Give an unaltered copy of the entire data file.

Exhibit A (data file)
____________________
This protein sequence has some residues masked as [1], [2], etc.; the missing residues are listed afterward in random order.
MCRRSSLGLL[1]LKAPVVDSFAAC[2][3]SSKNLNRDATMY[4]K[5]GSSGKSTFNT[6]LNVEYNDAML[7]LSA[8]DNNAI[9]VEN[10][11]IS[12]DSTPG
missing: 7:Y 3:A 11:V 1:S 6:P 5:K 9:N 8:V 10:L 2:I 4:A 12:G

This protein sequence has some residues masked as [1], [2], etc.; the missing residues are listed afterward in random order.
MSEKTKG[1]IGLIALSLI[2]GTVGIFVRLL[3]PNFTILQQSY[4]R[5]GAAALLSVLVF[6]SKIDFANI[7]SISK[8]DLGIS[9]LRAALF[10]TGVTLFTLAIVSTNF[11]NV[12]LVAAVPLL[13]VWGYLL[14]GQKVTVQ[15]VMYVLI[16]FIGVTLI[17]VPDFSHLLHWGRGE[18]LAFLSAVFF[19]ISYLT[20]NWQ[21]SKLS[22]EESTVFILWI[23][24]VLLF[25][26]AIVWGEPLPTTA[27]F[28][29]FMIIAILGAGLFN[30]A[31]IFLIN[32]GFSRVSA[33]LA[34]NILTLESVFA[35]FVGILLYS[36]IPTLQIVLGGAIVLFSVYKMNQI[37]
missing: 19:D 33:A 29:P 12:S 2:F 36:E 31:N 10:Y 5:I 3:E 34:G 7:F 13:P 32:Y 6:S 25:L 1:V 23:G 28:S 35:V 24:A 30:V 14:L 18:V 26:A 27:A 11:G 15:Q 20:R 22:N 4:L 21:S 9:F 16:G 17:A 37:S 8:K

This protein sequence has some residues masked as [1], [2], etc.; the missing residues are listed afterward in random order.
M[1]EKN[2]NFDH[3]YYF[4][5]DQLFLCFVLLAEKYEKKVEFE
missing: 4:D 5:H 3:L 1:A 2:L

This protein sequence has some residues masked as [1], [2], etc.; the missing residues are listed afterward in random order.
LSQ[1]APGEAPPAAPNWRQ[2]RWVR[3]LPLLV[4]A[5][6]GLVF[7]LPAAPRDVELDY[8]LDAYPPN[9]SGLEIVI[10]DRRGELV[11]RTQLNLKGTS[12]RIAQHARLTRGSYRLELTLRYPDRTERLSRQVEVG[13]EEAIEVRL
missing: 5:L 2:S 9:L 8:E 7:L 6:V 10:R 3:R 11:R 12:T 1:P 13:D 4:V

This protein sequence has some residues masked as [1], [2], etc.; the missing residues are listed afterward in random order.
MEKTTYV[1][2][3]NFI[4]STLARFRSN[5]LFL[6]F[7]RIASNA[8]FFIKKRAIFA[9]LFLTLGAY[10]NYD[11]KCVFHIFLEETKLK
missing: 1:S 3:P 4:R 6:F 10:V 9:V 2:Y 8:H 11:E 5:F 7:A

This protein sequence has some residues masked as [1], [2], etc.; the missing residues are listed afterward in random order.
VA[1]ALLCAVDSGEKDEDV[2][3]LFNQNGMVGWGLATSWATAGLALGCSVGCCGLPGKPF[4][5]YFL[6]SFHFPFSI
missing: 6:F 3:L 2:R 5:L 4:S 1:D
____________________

This protein sequence has some residues masked as [1], [2], etc.; the missing residues are listed afterward in random order.
MCRRSSLGLL[1]LKAPVVDSFAAC[2][3]SSKNLNRDATMY[4]K[5]GSSGKSTFNT[6]LNVEYNDAML[7]LSA[8]DNNAI[9]VEN[10][11]IS[12]DSTPG
missing: 7:Y 3:A 11:V 1:S 6:P 5:K 9:N 8:V 10:L 2:I 4:A 12:G

This protein sequence has some residues masked as [1], [2], etc.; the missing residues are listed afterward in random order.
MSEKTKG[1]IGLIALSLI[2]GTVGIFVRLL[3]PNFTILQQSY[4]R[5]GAAALLSVLVF[6]SKIDFANI[7]SISK[8]DLGIS[9]LRAALF[10]TGVTLFTLAIVSTNF[11]NV[12]LVAAVPLL[13]VWGYLL[14]GQKVTVQ[15]VMYVLI[16]FIGVTLI[17]VPDFSHLLHWGRGE[18]LAFLSAVFF[19]ISYLT[20]NWQ[21]SKLS[22]EESTVFILWI[23][24]VLLF[25][26]AIVWGEPLPTTA[27]F[28][29]FMIIAILGAGLFN[30]A[31]IFLIN[32]GFSRVSA[33]LA[34]NILTLESVFA[35]FVGILLYS[36]IPTLQIVLGGAIVLFSVYKMNQI[37]
missing: 19:D 33:A 29:P 12:S 2:F 36:E 31:N 10:Y 5:I 3:E 34:G 7:F 13:P 32:Y 6:S 25:L 1:V 23:G 28:S 35:V 24:A 30:V 14:L 18:V 26:A 27:A 11:G 15:Q 20:R 22:N 4:L 21:S 9:F 16:G 17:A 37:S 8:K

This protein sequence has some residues masked as [1], [2], etc.; the missing residues are listed afterward in random order.
M[1]EKN[2]NFDH[3]YYF[4][5]DQLFLCFVLLAEKYEKKVEFE
missing: 4:D 5:H 3:L 1:A 2:L

This protein sequence has some residues masked as [1], [2], etc.; the missing residues are listed afterward in random order.
LSQ[1]APGEAPPAAPNWRQ[2]RWVR[3]LPLLV[4]A[5][6]GLVF[7]LPAAPRDVELDY[8]LDAYPPN[9]SGLEIVI[10]DRRGELV[11]RTQLNLKGTS[12]RIAQHARLTRGSYRLELTLRYPDRTERLSRQVEVG[13]EEAIEVRL
missing: 5:L 2:S 9:L 8:E 7:L 6:V 10:R 3:R 11:R 12:T 1:P 13:D 4:V

This protein sequence has some residues masked as [1], [2], etc.; the missing residues are listed afterward in random order.
MEKTTYV[1][2][3]NFI[4]STLARFRSN[5]LFL[6]F[7]RIASNA[8]FFIKKRAIFA[9]LFLTLGAY[10]NYD[11]KCVFHIFLEETKLK
missing: 1:S 3:P 4:R 6:F 10:V 9:V 2:Y 8:H 11:E 5:F 7:A

This protein sequence has some residues masked as [1], [2], etc.; the missing residues are listed afterward in random order.
VA[1]ALLCAVDSGEKDEDV[2][3]LFNQNGMVGWGLATSWATAGLALGCSVGCCGLPGKPF[4][5]YFL[6]SFHFPFSI
missing: 6:F 3:L 2:R 5:L 4:S 1:D